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KSB Blog

Hard Iron versus Cast Iron Impellers for Non-Clog Sewage Pumps

Posted by Sherry Heinly, KSB North American Marketing Manager on Apr 7, 2016 2:20:46 PM

Flygt_impeller.jpgWhen specifying the impeller material for a non-clog sewage pump, how do you know whether to select cast iron or hard iron material?
 
Usually, a hard iron material is only required if your non-clog pump utilizes a semi-open impeller. A semi-open impeller does not have a shroud on the suction side and rotates against an adjustable suction wear plate, which results in a high amount of wear on the impeller. Semi-open impellers rely on a sharp leading edge to cut material in the wastewater, which allows them to remain clean and help prevent clogging; therefore a hard iron / chromium / nickel alloy is required to keep the semi-open impeller’s leading edge sharp. Without that harder material, the leading edge will dull more quickly, diminishing the pump’s ability to stay free of clogs over a long period of time.

The clearance between the semi-open impeller and the adjustable suction wear plate also plays a critical role in helping to avoid clogging. There is always the possibility of fibrous material in the raw sewage getting caught up between the semi-open impeller and the adjustable suction wear plate if that gap opens; therefore the gap in the semi-open design must be checked and periodically adjusted, which is a maintenance action that is often overlooked.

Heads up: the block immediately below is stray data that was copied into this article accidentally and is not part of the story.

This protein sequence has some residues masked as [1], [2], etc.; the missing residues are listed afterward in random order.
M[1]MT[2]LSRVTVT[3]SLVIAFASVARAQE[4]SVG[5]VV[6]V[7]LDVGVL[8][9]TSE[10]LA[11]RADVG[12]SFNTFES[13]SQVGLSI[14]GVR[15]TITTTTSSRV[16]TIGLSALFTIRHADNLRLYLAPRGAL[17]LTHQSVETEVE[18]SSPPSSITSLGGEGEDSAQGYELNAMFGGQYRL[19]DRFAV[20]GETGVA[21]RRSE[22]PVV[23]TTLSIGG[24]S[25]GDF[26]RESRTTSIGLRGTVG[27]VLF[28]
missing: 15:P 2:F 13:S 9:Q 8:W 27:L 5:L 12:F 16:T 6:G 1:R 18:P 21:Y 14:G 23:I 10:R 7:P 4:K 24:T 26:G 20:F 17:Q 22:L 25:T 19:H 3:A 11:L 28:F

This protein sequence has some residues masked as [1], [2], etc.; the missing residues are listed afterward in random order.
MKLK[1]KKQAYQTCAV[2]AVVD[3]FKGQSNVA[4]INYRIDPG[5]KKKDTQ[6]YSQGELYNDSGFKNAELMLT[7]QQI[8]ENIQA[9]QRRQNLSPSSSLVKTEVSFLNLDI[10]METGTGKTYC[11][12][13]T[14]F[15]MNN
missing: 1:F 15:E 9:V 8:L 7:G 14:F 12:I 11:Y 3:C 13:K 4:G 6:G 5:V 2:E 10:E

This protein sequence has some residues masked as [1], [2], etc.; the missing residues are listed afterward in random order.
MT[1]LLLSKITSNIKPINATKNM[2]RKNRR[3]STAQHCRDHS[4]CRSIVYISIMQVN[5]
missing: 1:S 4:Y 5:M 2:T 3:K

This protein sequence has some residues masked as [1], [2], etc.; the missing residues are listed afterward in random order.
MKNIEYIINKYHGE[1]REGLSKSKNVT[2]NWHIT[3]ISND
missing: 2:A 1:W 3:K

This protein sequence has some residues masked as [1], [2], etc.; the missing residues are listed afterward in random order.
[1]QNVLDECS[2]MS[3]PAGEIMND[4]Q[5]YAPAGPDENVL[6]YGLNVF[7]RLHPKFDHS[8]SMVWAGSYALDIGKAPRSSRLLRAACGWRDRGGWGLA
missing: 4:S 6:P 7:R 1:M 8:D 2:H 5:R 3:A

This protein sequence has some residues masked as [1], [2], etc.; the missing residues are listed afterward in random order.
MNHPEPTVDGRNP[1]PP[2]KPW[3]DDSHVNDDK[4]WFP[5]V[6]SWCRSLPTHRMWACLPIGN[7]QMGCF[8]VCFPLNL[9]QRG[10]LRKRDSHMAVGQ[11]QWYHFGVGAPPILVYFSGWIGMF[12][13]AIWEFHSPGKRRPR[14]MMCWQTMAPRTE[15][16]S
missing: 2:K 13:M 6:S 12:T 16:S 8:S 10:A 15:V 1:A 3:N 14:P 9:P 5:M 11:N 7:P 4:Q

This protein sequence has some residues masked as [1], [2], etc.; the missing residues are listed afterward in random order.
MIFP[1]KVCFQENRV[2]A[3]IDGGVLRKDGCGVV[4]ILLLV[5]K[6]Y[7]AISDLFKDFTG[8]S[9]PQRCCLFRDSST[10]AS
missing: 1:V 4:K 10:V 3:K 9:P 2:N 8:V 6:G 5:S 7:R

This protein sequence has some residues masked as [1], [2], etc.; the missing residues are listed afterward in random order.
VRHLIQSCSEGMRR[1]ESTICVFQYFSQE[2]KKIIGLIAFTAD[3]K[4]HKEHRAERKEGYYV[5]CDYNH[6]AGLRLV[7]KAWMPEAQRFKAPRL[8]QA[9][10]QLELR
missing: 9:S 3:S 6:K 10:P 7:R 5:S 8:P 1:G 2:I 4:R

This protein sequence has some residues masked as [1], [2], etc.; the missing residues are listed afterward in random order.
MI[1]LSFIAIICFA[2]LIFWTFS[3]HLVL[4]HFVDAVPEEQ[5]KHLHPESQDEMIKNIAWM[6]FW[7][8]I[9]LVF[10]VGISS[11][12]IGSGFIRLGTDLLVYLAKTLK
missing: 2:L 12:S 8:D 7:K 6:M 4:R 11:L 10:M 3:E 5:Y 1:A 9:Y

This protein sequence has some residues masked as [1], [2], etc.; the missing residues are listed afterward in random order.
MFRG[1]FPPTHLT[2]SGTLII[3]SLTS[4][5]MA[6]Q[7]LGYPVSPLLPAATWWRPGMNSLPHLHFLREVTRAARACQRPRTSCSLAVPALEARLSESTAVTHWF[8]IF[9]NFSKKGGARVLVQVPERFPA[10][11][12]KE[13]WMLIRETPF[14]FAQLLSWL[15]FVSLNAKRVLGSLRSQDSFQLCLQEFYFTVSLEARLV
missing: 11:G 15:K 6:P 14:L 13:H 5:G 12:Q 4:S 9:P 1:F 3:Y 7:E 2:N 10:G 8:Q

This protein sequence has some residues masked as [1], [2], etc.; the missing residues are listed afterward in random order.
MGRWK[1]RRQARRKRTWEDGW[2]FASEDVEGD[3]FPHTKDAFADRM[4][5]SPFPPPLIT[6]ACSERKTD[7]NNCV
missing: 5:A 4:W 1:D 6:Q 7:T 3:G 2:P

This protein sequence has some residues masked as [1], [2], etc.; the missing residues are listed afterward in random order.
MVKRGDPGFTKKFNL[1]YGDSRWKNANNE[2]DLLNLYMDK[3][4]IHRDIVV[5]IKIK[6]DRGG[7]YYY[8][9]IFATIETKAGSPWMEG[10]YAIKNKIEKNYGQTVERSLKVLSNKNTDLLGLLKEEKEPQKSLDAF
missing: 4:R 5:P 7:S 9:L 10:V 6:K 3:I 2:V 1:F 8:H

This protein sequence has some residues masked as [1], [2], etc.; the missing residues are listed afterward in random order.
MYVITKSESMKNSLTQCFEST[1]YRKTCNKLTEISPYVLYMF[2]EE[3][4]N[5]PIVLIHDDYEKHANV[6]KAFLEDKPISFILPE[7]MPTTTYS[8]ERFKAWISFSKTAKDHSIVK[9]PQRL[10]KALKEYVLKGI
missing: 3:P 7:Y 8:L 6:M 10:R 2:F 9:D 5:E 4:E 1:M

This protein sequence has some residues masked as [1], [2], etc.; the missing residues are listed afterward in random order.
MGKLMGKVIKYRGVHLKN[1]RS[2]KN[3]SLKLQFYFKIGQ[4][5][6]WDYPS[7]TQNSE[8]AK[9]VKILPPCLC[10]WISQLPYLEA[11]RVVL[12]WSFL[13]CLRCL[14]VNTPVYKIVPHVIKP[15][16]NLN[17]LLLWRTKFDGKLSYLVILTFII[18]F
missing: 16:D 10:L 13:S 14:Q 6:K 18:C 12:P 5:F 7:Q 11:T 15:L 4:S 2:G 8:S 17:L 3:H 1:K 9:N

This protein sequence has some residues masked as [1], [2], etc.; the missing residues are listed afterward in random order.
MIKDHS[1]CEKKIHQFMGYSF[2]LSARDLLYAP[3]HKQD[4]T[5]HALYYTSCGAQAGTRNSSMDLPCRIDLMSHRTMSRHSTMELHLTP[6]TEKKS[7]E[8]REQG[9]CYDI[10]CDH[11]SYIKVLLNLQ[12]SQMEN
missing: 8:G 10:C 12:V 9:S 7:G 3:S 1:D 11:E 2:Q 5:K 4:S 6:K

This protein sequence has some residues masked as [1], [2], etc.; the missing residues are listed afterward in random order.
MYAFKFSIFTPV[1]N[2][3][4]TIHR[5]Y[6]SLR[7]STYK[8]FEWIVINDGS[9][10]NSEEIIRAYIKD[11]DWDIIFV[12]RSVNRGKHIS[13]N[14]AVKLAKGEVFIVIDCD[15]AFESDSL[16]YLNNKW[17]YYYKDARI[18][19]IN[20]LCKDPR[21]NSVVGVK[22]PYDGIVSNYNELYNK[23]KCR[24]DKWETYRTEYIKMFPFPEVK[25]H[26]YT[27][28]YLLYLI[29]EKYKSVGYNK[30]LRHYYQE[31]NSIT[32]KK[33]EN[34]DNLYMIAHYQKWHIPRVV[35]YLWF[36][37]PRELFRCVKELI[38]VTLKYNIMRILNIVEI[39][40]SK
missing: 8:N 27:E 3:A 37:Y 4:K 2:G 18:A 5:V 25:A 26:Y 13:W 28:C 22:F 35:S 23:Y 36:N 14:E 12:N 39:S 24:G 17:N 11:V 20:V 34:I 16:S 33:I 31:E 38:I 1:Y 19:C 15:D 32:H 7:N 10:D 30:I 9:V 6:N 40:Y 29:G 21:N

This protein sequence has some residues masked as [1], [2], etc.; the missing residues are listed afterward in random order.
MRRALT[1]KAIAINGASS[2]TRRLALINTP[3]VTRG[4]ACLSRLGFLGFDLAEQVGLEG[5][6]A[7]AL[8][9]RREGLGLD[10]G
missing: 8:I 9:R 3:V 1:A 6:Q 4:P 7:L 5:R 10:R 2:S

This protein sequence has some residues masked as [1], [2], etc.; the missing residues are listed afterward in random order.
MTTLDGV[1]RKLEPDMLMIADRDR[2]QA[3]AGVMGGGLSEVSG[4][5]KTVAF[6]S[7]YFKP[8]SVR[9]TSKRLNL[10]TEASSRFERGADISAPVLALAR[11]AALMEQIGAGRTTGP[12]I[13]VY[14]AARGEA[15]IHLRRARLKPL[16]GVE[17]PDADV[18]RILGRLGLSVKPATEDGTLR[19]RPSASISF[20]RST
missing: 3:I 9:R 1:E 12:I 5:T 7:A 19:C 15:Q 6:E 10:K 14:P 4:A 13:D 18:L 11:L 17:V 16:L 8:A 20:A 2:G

Using double-shrouded impellers manufactured from cast iron can often provide end users with a more reliable non-clog option. Double-shrouded impellers, also known as enclosed impellers, do not require a sharp leading edge, because they do not cut or run against any wear plate. Therefore, these types of impellers do not have to be manufactured with a harder material. Replaceable wear rings work to protect the cast iron impeller from wear. These wear rings, which can be manufactured in a number of different materials, including hard metals to counter abrasive fluids, work to maintain close tolerances in the pump and do not have to be adjusted. The wear rings can be replaced as they wear, and are typically more cost-effective to replace than a semi-open impeller and suction wear plate.

Whether you are purchasing a new non-clog sewage pump or refurbishing an existing wastewater pump for a raw sewage application, it helps to review the material specifications for the impeller during the pump selection process and get a good understanding of what is truly needed for the application.  In most cases, choosing a proven impeller design in cast iron can provide lasting and cost-effective reliability that extends beyond any limited “non-clog” warranties.

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Topics: Wastewater